UY= 0 along the top horizontal line of vessel flange.

Procedure for Executing the Runs

1. First apply the internal pressure load in the vessel and flanges. (=1500 psi = 10.33Mpa). Apply the bolt load
as well.
2. Compute the stress intensity in the flange joint.
3. Compute the gasket pressure at the contact zones.
4. Compute the equivalent temperature of the bolt in
deg C that would give the same gasket contact pres-
5. Carry out nonlinear thermal analysis applying inter-
nal and external thermal loads.
Continue the run in step 4 by applying the temperature loads
on to the joint that are computed in Step 5. Compute the Gas-
ket contact pressure under the combined thermal and internal
pressure loads.


Case Study 1

Loads applied:
1. Internal pressure, p= 10.33 MPa.
2. Force on flange = Effective area of flange up to gasket
* internal pressure.
Effective area= π * R2, where R= 158 mm.
Force on flange =810150 N.
This is the minimum force to be resisted by the bolts to keep
the flanges to touch the gasket. Any additional bolt pressure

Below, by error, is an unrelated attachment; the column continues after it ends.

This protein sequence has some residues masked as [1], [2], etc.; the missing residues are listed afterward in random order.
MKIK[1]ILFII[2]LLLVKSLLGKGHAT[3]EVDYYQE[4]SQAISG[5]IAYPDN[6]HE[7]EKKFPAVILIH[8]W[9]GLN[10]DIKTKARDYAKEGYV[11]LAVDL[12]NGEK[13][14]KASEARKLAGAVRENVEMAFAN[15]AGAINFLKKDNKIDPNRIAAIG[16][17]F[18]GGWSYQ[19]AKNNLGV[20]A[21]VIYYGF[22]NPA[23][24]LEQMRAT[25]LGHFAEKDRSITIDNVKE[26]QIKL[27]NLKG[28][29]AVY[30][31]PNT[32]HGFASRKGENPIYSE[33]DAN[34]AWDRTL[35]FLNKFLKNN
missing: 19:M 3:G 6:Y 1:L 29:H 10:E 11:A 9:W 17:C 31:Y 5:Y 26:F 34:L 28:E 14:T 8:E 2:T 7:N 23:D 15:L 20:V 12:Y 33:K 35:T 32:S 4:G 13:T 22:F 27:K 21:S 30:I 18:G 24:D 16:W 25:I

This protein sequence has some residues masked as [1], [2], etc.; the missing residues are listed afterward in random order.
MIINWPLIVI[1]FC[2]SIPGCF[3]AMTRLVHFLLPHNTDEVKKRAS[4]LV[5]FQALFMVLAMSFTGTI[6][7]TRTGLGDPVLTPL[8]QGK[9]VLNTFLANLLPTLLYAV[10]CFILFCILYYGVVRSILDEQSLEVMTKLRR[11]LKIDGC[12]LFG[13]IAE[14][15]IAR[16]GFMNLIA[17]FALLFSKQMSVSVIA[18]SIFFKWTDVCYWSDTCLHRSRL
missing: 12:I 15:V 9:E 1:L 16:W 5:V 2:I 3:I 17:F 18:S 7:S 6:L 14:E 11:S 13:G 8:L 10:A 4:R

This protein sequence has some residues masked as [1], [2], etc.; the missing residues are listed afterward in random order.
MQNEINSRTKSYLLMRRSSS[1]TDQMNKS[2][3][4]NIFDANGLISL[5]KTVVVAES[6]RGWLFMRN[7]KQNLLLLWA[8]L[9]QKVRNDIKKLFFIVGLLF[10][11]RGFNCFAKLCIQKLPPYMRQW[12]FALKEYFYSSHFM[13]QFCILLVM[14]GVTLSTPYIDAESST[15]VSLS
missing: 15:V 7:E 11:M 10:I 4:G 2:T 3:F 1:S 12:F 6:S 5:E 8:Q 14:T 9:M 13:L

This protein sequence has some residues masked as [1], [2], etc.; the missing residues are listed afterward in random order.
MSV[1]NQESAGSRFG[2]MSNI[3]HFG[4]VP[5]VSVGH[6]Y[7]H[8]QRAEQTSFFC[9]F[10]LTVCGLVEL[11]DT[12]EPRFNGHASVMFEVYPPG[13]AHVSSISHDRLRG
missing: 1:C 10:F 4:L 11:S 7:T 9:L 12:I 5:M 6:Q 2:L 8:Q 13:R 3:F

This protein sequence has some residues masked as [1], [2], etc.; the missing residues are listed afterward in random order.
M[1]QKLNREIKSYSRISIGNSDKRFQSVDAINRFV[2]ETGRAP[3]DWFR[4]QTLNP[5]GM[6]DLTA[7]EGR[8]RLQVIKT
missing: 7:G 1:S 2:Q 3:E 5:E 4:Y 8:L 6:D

will build the contact pressure at the gasket.
3. Let the bolt force be 1215225 N.
4. The equivalent bolt pressure = Force/ Bolt area.
= 1215225/65797.7= 18.47 N/mm2
This load is applied as pressure load on the bolt.
Finite element analysis has been carried out.
Fig 6 shows the deformation pattern of the flange joint. The
maximum vertical deformation at the blind flange is 0.119mm.
The peak stress intensity in the joint is 216Mpa.
Fig 6 shows the contact stress at the gasket –flange interface.
The value at the lower left side is observed to be 98.2 MPa.
This value is more than the internal pressure of 10.33 MPa.It
appears that there is substantially adequate value of gasket
contact stress. But the question is that whether under thermal-
ly heated condition, is the gasket stress getting relieved? What
will be the gasket contact stress under the hot condition?
The following are the thermal loads on the flange.
1. Internal fluids at a temperature of 300 deg C.
The convective heat transfer coefficient is 14.5E-5 W/ mm2/
deg C.
2. External fluid (ambient air) is at 40 deg C.
The convective heat transfer coefficient is 2.5E-5 W/ mm2/
deg C.
Nonlinear thermal analysis has been carried out for the tak-
ing into consideration the contacts between the flanges and

the gaskets and between the nuts and the flanges.

Figure 6

Stress intensity and deformation under internal pressure and bolt load

The next stage of the analysis involves application of this tem- perature field on the flange structure that was already stressed earlier due to bolt load and vessel internal pressure.